The 34-year-old company was not only a home furnishings legend, making some of the most iconic sofas, sectionals and club chairs of the 1990s to 2000s, as well as private-label lines for retail bigwigs like Restoration Hardware (now RH), Williams-Sonoma, Pottery Barn, and Crate & Barrel. It was also a trailblazer as one of the first industry stalwarts to elevate workplace rights with airconditioning, health clinic, and child-care centers on site.

Its two gay founders also championed the Democratic Party, women’s rights, and of course, LGBTQ+ rights.

Quotable: The furniture industry is falling apart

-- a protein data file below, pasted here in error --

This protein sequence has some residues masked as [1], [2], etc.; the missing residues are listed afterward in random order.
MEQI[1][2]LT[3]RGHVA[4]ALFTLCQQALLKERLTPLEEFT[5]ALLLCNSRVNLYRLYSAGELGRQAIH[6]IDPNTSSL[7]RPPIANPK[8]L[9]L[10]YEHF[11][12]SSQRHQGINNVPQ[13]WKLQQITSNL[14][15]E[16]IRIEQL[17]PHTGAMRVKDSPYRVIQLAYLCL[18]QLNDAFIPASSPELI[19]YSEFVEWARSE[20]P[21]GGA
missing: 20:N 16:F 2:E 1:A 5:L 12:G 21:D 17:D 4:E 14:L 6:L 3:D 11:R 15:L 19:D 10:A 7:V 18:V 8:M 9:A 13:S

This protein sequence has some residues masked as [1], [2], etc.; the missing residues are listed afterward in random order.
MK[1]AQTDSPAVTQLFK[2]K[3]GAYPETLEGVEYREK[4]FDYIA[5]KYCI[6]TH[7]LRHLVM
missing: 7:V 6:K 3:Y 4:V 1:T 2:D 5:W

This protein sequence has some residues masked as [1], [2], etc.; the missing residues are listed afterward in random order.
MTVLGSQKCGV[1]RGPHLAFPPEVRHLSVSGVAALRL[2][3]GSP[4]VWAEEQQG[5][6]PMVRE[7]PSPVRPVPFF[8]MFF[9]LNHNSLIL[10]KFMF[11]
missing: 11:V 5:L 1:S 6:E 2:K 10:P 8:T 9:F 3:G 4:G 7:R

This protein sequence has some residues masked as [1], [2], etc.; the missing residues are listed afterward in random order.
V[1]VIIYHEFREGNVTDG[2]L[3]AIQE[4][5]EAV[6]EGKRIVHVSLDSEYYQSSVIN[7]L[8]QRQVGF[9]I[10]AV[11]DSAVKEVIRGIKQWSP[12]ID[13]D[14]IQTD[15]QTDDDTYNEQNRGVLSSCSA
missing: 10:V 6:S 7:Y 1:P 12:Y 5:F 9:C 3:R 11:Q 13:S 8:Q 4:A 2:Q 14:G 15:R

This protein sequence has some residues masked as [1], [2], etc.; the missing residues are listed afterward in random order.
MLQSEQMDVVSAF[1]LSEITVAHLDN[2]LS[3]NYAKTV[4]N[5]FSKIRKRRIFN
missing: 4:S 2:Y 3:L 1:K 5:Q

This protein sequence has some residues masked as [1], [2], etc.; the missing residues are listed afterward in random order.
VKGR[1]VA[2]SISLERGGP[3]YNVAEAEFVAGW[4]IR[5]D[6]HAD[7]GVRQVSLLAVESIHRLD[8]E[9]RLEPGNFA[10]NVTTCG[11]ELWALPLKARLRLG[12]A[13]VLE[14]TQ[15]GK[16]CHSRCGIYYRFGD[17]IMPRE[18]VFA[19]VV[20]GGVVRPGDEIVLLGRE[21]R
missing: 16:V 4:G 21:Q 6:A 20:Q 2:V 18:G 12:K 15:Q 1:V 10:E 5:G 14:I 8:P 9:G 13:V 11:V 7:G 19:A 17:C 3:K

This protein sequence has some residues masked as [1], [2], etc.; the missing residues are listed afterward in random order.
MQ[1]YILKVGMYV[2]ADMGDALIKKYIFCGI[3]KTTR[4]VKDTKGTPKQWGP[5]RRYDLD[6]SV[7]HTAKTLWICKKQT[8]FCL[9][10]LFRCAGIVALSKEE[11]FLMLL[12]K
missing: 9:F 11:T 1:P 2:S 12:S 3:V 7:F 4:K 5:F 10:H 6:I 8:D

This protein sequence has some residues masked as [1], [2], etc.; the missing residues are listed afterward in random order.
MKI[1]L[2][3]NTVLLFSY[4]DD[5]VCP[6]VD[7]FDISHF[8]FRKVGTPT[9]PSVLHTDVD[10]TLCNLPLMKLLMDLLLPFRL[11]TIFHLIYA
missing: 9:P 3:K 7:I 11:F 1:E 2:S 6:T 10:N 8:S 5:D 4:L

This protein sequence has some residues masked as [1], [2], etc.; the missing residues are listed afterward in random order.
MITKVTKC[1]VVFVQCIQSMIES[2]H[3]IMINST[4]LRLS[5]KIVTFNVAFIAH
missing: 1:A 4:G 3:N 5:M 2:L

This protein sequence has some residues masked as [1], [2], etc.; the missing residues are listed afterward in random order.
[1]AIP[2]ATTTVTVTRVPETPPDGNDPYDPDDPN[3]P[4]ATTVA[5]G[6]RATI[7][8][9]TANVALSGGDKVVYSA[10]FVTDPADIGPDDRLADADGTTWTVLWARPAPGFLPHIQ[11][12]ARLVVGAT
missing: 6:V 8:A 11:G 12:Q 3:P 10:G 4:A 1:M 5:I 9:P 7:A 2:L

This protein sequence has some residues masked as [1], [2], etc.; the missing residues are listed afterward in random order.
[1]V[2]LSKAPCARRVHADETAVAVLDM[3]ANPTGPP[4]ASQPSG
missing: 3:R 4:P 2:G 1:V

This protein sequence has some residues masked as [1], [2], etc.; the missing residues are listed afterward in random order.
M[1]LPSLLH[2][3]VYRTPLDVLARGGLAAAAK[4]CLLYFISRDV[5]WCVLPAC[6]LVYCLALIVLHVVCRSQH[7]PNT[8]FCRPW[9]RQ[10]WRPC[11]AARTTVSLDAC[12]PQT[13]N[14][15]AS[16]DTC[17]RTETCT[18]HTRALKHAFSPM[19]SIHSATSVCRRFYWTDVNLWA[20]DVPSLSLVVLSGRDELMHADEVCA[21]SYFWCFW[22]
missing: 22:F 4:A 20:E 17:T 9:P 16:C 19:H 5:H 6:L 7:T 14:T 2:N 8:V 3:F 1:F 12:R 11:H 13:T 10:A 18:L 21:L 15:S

“As you may know, the current economic climate has presented significant challenges to the furniture industry. While we have been buoyed by the support of our wonderful employees, like yourself, the [company] has recently and unexpectedly learned that we are unable to secure critical financing to continue business operations...Because these events were unforeseen, we were unable to provide you and others with more notice of this difficult decision.”

Excerpt from a Chris Moye’s letter taped to the office door in Taylorsville, North Carolina, quoted by the Taylorsville Times on Aug. 26


Mitchell Gold + Bob Williams, by the digits

800+: Company employees 

$60,000: The funding Gold and Williams put down to start the company in 1989

24: Signature stores the company owns, the first of which opened in 2007

$100,000: Money the duo put in to start Faith in America, an organization to fight religion-based bigotry, in 2005